Goose in the hole! A collection of goose bones from a medieval kiln site in Norfolk

Julia E.M. Cussans, Antony R.R. Mustchin

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2 Citations (Scopus)


A large collection of goose bones was recovered from excavations at Wheatcroft Farm, Bradwell, Norfolk. The goose bones were of particular interest due to the large quantity present and the presence of medullary bone in some of the specimens. All of the goose bones derived from two 11th-12th century contexts found in close association with a grain drying kiln and related sunken structure. The majority of the bones came from a single posthole. Evidence from body part representation, butchery marks and the occurrence of medullary bone is examined. Domestic geese are common on medieval sites in England and the element distribution and butchery marks are suggestive of waste from carcass preparation for cooking, with the meatiest elements largely having been removed. It seems possible that goose ‘crowns’ were being prepared and then cooked in or close to the kiln. The presence of medullary bone is unusual due to the more seasonal laying behaviour of geese compared to chickens and is examined in detail.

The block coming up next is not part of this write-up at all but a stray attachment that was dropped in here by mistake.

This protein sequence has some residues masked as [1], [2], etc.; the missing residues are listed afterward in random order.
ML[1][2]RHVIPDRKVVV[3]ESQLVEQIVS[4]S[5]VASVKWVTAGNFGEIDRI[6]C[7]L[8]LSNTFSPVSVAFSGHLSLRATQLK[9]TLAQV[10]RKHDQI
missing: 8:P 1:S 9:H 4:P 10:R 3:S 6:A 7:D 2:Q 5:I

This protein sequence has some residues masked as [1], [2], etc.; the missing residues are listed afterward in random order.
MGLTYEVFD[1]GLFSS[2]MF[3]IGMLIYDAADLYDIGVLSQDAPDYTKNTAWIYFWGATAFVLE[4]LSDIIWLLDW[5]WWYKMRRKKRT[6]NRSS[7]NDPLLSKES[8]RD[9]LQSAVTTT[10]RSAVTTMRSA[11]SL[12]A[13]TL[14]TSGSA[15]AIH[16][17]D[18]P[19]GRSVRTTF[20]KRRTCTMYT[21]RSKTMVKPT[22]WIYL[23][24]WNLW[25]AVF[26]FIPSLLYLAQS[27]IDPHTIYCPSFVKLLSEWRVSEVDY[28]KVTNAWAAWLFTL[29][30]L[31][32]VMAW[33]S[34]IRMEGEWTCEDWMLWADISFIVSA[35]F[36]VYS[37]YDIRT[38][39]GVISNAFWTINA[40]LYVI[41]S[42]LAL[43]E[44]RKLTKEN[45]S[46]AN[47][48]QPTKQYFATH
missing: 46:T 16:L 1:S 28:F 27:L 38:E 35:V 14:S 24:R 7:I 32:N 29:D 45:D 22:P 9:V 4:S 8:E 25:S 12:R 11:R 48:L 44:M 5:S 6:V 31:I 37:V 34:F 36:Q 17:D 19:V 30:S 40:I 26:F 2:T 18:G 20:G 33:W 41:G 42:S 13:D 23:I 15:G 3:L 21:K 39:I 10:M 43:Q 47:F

Original languageEnglish
Pages (from-to)106-112
Number of pages7
JournalQuaternary International
Publication statusPublished - 26 May 2022


  • Butchery waste
  • East Anglia
  • Geese
  • Kiln
  • Medieval
  • Medullary bone


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